Unlike other security prisoners, Islamic State members don’t receive legal advice from rights groups or legal aid organizations, let alone from the Palestinian agency responsible for security prisoners. If you're accused of ISIS membership, you have to fend for yourself or find a lawyer.
“It’s not flattering and doesn’t benefit anyone to represent people with such an ideology,” said one lawyer who requested anonymity. “But you have to remember that some of these people were dragged into it innocently or through ignorance.”
The vast majority of them, he added, go home without any support system after prison.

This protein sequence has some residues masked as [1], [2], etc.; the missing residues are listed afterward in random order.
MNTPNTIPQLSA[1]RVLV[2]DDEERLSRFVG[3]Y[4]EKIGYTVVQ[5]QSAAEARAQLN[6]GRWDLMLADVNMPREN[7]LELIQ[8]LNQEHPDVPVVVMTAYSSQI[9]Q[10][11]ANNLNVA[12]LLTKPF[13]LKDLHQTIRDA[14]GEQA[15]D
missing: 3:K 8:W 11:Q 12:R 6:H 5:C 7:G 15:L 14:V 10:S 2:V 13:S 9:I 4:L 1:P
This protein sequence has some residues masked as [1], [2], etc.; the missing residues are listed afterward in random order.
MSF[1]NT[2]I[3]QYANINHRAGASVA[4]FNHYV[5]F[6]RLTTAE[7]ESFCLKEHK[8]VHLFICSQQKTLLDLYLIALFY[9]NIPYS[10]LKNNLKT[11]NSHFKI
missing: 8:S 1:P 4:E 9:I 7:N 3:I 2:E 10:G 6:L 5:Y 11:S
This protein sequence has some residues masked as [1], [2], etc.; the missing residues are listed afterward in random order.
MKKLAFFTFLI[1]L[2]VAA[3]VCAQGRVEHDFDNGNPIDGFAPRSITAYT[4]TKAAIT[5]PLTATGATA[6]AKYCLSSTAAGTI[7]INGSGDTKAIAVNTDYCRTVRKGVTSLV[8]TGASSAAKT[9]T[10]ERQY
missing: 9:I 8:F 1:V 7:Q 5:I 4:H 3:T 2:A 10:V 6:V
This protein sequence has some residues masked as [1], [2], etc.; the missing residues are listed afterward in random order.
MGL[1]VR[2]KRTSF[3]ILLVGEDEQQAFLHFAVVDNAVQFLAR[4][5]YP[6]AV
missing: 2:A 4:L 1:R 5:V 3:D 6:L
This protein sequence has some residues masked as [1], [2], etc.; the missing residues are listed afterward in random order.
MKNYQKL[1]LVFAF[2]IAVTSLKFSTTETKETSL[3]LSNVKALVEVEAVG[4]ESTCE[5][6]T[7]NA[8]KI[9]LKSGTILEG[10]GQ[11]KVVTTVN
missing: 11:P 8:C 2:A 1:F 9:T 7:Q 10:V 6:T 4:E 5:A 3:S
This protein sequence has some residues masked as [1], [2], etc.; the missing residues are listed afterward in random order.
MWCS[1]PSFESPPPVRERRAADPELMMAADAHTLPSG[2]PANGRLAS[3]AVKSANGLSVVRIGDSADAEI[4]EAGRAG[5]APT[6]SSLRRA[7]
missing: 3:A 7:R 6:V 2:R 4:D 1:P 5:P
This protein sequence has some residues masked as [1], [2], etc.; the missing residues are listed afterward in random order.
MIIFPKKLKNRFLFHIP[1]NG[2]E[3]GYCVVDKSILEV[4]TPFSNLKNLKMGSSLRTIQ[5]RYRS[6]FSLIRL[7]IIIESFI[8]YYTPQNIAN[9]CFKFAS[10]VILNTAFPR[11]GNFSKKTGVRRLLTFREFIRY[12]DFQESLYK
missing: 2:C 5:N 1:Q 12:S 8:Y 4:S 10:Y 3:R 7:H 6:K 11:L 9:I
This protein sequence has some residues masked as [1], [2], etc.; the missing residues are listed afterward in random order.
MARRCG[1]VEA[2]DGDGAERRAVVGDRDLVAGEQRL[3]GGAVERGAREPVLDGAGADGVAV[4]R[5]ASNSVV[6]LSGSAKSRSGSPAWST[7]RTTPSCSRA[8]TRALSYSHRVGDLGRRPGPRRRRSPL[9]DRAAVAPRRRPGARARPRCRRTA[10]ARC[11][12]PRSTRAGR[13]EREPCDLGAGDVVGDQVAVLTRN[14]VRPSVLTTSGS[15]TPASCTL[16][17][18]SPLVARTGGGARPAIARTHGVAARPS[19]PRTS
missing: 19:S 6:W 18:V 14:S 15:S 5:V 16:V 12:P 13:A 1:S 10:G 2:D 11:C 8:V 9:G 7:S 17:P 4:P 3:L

“Some have a hard time rehabilitating themselves because in many cases they feel ostracized,” he said. “Such a thing could put them back on the same path.”
Mohammad Bashir, a lawyer and former mayor of the northern town of Sakhnin, is a member of the Hadash party, one of three in the Joint List of Arab parties. A few years ago he found himself mired in controversy when his son and four other Sakhnin residents were arrested and accused of membership in the Islamic State.
The five were sentenced to prison terms between two and a half and six years. Most have been released.
“My son is now running a successful private company, but there are others who haven't found themselves,” Bashir said.
On Sunday, the Islamic State took the unusual step of claiming responsibility for the two attacks. In a statement, the organization said the assailants had dedicated their lives to ISIS and realized they wouldn't come out of their mission alive.
The group offered the sleeper-cell theory: These were well-trained fighters tapped to assimilate into Israeli society and strike from within.